No Comfort Provided By This Retailer
ABHISHEK is a member of The Motley Fool Blog Network -- entries represent the personal opinion of the blogger and are not formally edited.
Bed Bath & Beyond (NASDAQ: BBBY) operates a chain of retail stores that sells a wide assortment of domestic merchandise. The company and its subsidiaries operate under the names Bed Bath & Beyond, Christmas Tree Shops, Harmon, and Harmon Face Values and buybuy BABY. Shares of house wares retailer fell sharply after the company reported fiscal third-quarter sales that fell short of Wall Street’s expectations. The reason behind this is the tepid housing market that has discouraged many people from selling their homes and moving, this cuts down on demand for the kind of furnishings sold by Bed Bath & Beyond.
The fiscal third quarter performance, BBBY reported a third quarter net earnings per diluted share of $1.03, an increase of approximately 8.4% over last year. Net sales for the fiscal third quarter were approximately $2.7 billion, approximately 15.3% higher than in the prior year. Of this increase, approximately 79% was the result of the inclusion of World Market and Linen Holdings, approximately 11% was attributable to the increase in comp store sales and the remaining 10% resulted primarily from new stores. Bed Bath & Beyond has held down administrative and operating costs and avoided deep markdowns, protecting margins, but on the other hand; Retailers are also paying more for goods, putting pressure on profit margins.
The weak housing market remains at risk, and if the economy doesn't improve consumers may cut back on their spending. For a retailer, Capital Expenditure is typically into new store openings, and it is becoming clear (this could still be temporary) that BBBY has maintained the pace of new store openings, even as cash-from operations (CFO) has begun to fade. The company's board also authorized a $2.5 billion stock buyback program which reflects the board's continued confidence in our company's long-term growth potential, financial outlook and cash flow generation.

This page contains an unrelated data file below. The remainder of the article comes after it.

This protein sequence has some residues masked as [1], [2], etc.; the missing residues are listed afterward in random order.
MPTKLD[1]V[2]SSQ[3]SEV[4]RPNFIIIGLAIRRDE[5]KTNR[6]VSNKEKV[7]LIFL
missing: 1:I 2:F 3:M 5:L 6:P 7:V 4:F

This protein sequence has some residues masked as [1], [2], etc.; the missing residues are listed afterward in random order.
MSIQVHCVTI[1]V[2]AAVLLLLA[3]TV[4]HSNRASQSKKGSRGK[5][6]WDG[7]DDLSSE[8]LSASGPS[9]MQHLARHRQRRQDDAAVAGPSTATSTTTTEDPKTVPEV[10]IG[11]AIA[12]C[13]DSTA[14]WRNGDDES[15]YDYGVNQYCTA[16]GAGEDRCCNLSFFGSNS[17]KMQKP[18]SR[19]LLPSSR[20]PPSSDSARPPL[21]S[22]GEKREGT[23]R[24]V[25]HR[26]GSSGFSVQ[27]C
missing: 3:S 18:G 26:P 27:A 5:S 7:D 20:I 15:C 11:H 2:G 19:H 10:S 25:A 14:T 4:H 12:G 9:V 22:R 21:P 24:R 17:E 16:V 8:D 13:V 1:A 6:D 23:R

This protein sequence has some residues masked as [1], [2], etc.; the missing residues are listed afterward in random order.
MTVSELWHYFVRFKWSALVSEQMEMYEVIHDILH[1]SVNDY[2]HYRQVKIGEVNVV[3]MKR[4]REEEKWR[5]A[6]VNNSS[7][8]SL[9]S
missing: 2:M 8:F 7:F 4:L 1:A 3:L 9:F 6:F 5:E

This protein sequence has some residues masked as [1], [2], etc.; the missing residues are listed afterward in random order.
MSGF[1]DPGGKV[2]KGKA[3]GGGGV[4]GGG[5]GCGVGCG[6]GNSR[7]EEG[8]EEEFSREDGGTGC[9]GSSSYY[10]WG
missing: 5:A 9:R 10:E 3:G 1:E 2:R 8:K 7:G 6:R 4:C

To stay competitive, Bed Bath & Beyond's plan includes an update of its technology and website and a roll out of specialty food and beverage sections in its stores, an addition made possible by the acquisition of Cost Plus World Market. However, the question rises whether BBBY will be able to convert the Cost Plus brand into the kind of productivity BBBY has got from their own stores. But still BBBY is positive on this aspect.
Macy's (NYSE: M) sells a range of merchandise, including apparel and accessories for men, women, and children; cosmetics; home furnishings and other consumer goods through retail stores and websites. For the first nine months of 2012, Macy's generated revenues of $18.3 billion. The company earned net $605 million, or $1.45 per diluted share. The company is on track to generate annual revenues of $27 billion, on which the company could earn $1.3-$1.4 billion, or $3.35-$3.40 per diluted share. Macy's announced the increase in the share repurchase authorization to $1.86 billion. The addition of $1.5 billion to the current repurchase program gives the company an authorization to retire up to 12.0% of the company's shares outstanding at current price levels which is intended to create value for the shareholders.
Target (NYSE: TGT) operates general merchandise stores in the United States. Target has been reporting solid financial results since years. For the third quarter it earned $637 million, or 96 cents per share. This includes a 15-cent gain from the pending sale of its credit-card receivables portfolio. Adjusted earnings per share were 90 cents, which is up about 4.3% when compared to the same quarter last year. Target also provided fourth quarter guidance of $1.64 to $1.74. Target's business model is well-suited for the current economic environment. Consumers are looking for value but they also want quality brand-name merchandise which is what this company offers. Also, it is a great stock to consider for dividend growth. Overall, it has stable business models and dividend growth potential is also high.
Bed Bath & Beyond recently has struggled to keep profitability improving as the retailer has shifted toward a lower-margin assortment of merchandise, customers redeem coupons in droves and online competition increases. Capital Expenditure is obviously pressuring the cash-flow statement, so Cost Plus could actually have a beneficial impact on cash-flow if BBBY slows store growth for a bit. Moreover, given the current state of affairs for BBBY we aren’t shorting the stock but we don’t have the reason to own it. So avoid it in the portfolio as of now.
abhishekjain524 has no positions in the stocks mentioned above. The Motley Fool has no positions in the stocks mentioned above. Motley Fool newsletter services recommend Bed Bath & Beyond. Try any of our Foolish newsletter services free for 30 days. We Fools may not all hold the same opinions, but we all believe that considering a diverse range of insights makes us better investors. The Motley Fool has a disclosure policy. Is this post wrong? Click here. Think you can do better? Join us and write your own!